Discipline, rebounding key for Tech women

HOUGHTON – To senior point guard Sam Hoyt, the 60-46 win over Ferris State Thursday and 76-64 loss at Grand Valley State Saturday highlighted one key variable that has swung wildly for the Michigan Tech women’s basketball team this season.

Forty minutes of discipline.

Against Ferris, the Tech defense was focused and quick, forcing penetration into help and contesting shots effectively. Against Grand Valley, the Huskies not only allowed Briauna Taylor to drop a season-high 30 points, they failed to take away the complementary players, allowing the Lakers to shoot 50 percent for the game.

One game the discipline was there, the other it was not.

With five freshmen and sophomores – including two freshmen in the starting lineup – playing over 12 minutes per game, some consistency issues are to be expected.

But Hoyt made it clear in practice Wednesday that with five losses, the time for growing pains was past, and it would start with her and fellow senior Emma Veach’s lead.

“I don’t know what it has been, I wish I did,” Hoyt said. “But we are trying to set the example for just playing hard every day, putting up extra shots after practice, getting after it on defense. We feel that if we do things the right way they will follow.”

With Wayne State coming to the Student Development Complex today, the area Tech must maintain discipline in at all times is clear.

The Warriors have jumped out to a 7-2 record in conference – a half-game behind Ferris State – due to an offense that generates 20 offensive rebounds per game. To beat Wayne State is to hold their shooters to one attempt per possession. They convert on 39 percent of attempts with just four threes made per game.

“Their post players get a ton of layups, and even when you get them to miss, they are hard to box out because you are trying to (defend) straight up and their post’s automatic reaction is to go and jump right back and get it,” Tech coach Kim Cameron said. “If you can get them to take a tough, contested shot and limit them to one opportunity you are giving yourself a great shot to win.”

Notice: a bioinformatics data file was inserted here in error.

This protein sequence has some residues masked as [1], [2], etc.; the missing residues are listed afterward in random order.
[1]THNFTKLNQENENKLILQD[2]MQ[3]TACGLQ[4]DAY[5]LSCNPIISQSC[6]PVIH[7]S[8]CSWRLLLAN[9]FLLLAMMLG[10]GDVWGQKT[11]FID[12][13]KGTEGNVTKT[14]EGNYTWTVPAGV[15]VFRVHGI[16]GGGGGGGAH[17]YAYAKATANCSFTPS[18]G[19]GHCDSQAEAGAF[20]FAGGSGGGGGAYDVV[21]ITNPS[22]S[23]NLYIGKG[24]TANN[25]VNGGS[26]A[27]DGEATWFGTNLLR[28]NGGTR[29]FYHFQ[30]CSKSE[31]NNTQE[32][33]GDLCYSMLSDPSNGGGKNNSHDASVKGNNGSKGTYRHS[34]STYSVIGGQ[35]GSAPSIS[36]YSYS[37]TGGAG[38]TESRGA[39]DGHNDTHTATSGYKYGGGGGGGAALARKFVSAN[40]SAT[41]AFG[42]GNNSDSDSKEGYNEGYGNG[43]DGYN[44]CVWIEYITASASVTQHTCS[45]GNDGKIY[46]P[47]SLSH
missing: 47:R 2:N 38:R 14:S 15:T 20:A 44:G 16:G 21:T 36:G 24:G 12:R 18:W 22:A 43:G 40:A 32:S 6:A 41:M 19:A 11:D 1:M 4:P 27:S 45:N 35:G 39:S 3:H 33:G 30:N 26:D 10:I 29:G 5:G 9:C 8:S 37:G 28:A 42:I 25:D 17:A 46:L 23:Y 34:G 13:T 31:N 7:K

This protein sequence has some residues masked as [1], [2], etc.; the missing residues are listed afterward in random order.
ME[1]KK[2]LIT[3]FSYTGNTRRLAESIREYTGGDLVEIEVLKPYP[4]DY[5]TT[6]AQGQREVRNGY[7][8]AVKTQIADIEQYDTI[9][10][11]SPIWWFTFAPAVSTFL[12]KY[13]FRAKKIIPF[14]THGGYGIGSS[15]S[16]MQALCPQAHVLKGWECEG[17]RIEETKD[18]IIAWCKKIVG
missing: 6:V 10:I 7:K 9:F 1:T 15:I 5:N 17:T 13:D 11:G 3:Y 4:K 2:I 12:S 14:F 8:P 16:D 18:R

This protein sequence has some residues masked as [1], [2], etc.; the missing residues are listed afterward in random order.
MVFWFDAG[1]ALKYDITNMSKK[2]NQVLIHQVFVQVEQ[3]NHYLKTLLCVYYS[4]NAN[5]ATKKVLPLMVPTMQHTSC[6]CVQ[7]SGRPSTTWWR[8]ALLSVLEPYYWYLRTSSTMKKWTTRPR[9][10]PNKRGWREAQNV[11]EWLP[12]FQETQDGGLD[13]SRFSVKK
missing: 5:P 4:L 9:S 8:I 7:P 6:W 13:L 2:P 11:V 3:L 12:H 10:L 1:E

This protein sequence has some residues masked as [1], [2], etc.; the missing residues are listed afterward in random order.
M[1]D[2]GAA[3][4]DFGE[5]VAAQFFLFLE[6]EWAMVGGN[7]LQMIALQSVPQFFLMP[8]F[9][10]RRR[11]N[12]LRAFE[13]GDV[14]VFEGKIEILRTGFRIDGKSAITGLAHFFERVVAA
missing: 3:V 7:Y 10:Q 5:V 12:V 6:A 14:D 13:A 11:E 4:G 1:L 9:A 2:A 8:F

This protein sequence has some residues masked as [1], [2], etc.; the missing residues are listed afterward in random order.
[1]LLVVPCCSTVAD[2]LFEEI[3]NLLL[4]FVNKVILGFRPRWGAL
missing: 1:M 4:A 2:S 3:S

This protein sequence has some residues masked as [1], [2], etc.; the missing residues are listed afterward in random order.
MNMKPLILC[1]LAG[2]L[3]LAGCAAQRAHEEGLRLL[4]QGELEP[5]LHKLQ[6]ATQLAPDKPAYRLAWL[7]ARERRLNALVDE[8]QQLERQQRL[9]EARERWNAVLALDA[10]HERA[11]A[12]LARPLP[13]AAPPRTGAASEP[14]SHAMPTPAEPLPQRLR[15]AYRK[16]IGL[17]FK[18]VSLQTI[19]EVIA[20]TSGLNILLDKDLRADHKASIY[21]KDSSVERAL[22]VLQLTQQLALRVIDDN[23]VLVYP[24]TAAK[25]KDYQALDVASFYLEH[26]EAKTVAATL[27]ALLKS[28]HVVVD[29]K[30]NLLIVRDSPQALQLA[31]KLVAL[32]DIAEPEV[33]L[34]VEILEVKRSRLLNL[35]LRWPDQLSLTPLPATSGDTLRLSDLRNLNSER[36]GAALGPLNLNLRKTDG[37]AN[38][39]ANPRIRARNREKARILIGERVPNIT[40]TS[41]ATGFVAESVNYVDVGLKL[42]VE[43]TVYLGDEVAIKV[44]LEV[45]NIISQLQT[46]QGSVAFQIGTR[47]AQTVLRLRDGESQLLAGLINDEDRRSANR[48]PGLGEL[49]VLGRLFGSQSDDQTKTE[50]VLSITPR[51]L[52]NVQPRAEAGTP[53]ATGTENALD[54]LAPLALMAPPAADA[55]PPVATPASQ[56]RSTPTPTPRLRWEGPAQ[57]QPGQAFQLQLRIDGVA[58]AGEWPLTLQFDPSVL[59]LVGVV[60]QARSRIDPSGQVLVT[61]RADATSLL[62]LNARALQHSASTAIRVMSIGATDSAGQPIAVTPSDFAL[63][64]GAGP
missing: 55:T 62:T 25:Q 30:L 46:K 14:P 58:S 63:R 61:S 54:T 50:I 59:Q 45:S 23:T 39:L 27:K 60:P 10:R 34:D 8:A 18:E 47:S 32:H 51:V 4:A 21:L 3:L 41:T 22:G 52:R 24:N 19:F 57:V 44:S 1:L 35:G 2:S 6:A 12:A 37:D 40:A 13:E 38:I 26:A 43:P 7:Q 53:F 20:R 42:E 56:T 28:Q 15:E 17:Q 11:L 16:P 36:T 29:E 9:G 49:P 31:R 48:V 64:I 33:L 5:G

Of the utmost importance for the Huskies then will be the play of sophomore forward Jillian Ritchie, who despite usually giving up size in the post, ranks second on the team in rebounding and has grabbed six boards per game in GLIAC play.

Center Kylie Moxley may also swap with forward Dani Blake in the starting lineup to help combat the Warriors’ senior front court trio of Talisha Bridges (3.6 offensive rebounds per game), Juanita Cochran (3.5 ORPG) and Phaebre Colbert (2.8 ORPG).

“Jillian is going to find somebody, she is going to put a body on them and she is going to box them out,” Cameron said. “We are not going to outjump them so we have to put a body on someone every play and be disciplined with that.”

In the past six games, Tech has shot 40 percent or less from the field, going 3-3 in that stretch.

As a result, the Huskies hit the gym hard in between the Ashland and Ferris games last week, hoisting a total of 11,151 extra shots after practice.

While the results didn’t shine on the road trip downstate, Cameron is betting (hoping/praying) that her proven shooters will demonstrate their talent once more in a game.

“We are due for a breakout offensive game,” Cameron said. “We have good shooters. We just need to start shooting better, as simple as that sounds.”

Though leading the team with 14.6 points per contest, Hoyt has struggled as much as anyone – outside of the uber-efficient Moxley – and is connecting on just 37 percent of attempts from the field. In her last five games, Hoyt has made 23-of-78 shots (29 percent).

“Especially the past four or five games I have been just missing inside and not finishing my threes,” Hoyt said. “But I am fine. My shot still feels good – which is actually what makes me the most frustrated because I feel like they should be going in – so I am going to keep shooting. They will go in. There is nothing to change except to keep shooting.”

While the season has occasionally had a frustrating feel for Tech – with close losses against Minnesota Duluth and Indianapolis particularly painful memories – a win today would still put Tech in the driver’s seat in the GLIAC North Division, just a half-game behind Ferris (still to host the Bulldogs at home).

“We need to look ahead,” Hoyt said. “Learn from the past obviously, but we can still do everything we want to do if we just start winning.”